Originally started in the 1980s by Japanese professional wrestler Satoru Sayama, Shooto was a competition-based professional wresting circuit. Sayama was a former student of European catch wrestler Karl Gotch, and was a fierce competitor frustrated by the politics of pro wrestling. So Shooto was his attempt to create a sports league in which winners would not be predetermined.
Originally there were no gloves, so only punches to the body were allowed but open hand strikes could be directed to the head, and no strikes were allowed on the ground. Kicks and knees were allowed to any part of the body and all submission holds were legal. Fighters who were knocked down were given an eight count to recover. In 1989, Shooto held its first professional event and the sport began to grow quickly in Japan. Gloves were added and punches to the head became legal.
Up until this point the successful fighters in Shooto had been almost exclusively Japanese, but that would soon change with the arrival of Erik Paulson.
Born in Minnesota in 1966, Paulson started martial arts young with Judo in 1974. However when Paulson got into a fight as a youth and attempted a hip throw, his attacker pulled him down by his hair. Paulson was able to fend off his attacker with strikes from his back. Paulson stopped training Judo and turned his back on grappling for a time, believing striking was the way to defend one's self. In 1976 Paulson started training Taekwondo, then boxing in 1978, and also took part in karate and kickboxing during high school. Also while in his high school years Paulson would start learning Kali, the Filipino art of stick and knife fighting, and Jeet Kune Do, the martial art of Bruce Lee, from Rick Faye.
When Paulson graduated from high school he moved to California, where he continued to boxing and earned his black belt in Taekwondo. It was then that Paulson began training with the legendary Dan Inosanto, under whom he studied Jeet Kune Do, Wing Chun, Silat, Muay Thai and other martial arts.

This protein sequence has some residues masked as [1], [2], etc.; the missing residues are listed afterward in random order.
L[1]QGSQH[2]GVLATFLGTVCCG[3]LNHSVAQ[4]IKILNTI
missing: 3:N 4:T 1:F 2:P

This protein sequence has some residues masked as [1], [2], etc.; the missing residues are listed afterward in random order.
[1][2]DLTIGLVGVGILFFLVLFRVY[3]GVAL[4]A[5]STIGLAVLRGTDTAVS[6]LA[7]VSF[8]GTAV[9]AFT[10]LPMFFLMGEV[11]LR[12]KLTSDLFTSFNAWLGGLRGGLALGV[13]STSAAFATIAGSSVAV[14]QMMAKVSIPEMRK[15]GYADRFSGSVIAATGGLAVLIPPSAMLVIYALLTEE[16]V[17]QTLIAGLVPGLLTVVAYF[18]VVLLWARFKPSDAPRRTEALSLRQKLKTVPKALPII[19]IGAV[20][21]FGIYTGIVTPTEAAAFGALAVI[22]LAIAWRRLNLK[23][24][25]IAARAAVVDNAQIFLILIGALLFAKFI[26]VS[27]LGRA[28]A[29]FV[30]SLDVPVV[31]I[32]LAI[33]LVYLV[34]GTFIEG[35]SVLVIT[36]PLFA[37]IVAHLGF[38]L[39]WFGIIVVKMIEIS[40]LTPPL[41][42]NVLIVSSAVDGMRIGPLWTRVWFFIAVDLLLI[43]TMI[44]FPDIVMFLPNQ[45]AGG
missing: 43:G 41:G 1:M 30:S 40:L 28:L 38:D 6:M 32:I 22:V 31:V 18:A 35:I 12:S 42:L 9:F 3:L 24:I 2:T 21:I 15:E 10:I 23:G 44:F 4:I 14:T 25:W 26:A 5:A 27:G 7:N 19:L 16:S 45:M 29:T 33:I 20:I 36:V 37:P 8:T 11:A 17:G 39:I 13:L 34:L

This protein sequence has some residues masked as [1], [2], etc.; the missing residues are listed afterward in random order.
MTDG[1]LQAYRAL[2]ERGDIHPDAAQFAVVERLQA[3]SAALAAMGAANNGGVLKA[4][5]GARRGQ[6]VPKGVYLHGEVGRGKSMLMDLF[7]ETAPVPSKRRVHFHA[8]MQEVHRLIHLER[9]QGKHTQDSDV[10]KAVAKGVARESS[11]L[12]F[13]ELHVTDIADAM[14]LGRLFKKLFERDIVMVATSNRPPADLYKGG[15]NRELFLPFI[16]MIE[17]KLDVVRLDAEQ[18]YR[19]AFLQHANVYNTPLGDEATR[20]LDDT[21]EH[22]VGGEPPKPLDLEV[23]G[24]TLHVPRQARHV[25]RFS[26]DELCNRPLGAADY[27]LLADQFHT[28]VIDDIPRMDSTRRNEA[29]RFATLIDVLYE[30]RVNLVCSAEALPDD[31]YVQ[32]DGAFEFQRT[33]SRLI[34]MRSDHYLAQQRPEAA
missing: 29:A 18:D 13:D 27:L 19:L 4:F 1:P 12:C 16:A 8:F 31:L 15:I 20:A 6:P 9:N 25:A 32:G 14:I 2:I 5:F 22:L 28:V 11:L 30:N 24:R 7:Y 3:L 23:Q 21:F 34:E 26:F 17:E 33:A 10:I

In 1986 Paulson began to hear about a family of Brazilians that would fight anyone who came to their gym and several of his training partners wanted to learn what these 'Gracies' were doing to be so effective. So they pooled their money to get Paulson private lessons at the Gracie garage academy. Pauslon learned the basic self defense standing grappling program from Rorion and Royce Gracie, and then later began working with Rigan Machado and Rickson Gracie on the ground grappling aspect of Brazilian Jiu Jitsu.
So it was for several years that Paulson bar-tended at night and learned a multitude of martial arts by day. Then in the late 1980s Japanese shootfighter Yorinaga Nakamura moved to California and began to teach at Dan Inosanto's academy. Paulson attended a seminar hosted by Nakamura, where he showed shootfighting's catch wrestling based grappling which made heavy use of submission holds not being taught by the Gracies.
While this video is from 1992, this is Nakamura performing a shootfighting demonstration and you can see Erik Paulson watching in the background.
In terms of the blending together the three elements of striking, clinch fighting, and ground grappling this was far ahead of anything Paulson had encountered before in the Untied States, and was similar to what was taking place in Brazilian Vale Tudo during the late 80's and early 90's.
Paulson began training heavily in Shootfighting, originally just to gain an edge over other Gracie students in rolling during class, but soon he wanted to compete on a lager stage. Nakamura had shown Pauslon tapes of Shooto events in Japan and in 1990 Paulson declared he wished to fight in Japan.
After Paulson explained to Nakamura his background in martial arts, together they sent in a tape of Paulson in action to Satoru Sayama. Shooto sent for Paulson in early 1993 and in June, a few months before the first UFC, Paulson had his first professional fight.
He would face Kazuhiro Kusayanagi, and Paulson would win with an inverted triangle choke. He returned to the States eager for more and when he learned of the Gracie's plans to launch the UFC, Paulson asked if he could fight in the event. The Gracies said no, that there would be only one representative of Brazilian Jiu Jitsu in the tournament and any student that wished to enter in the same bracket as a Gracie would no longer be welcome at the school.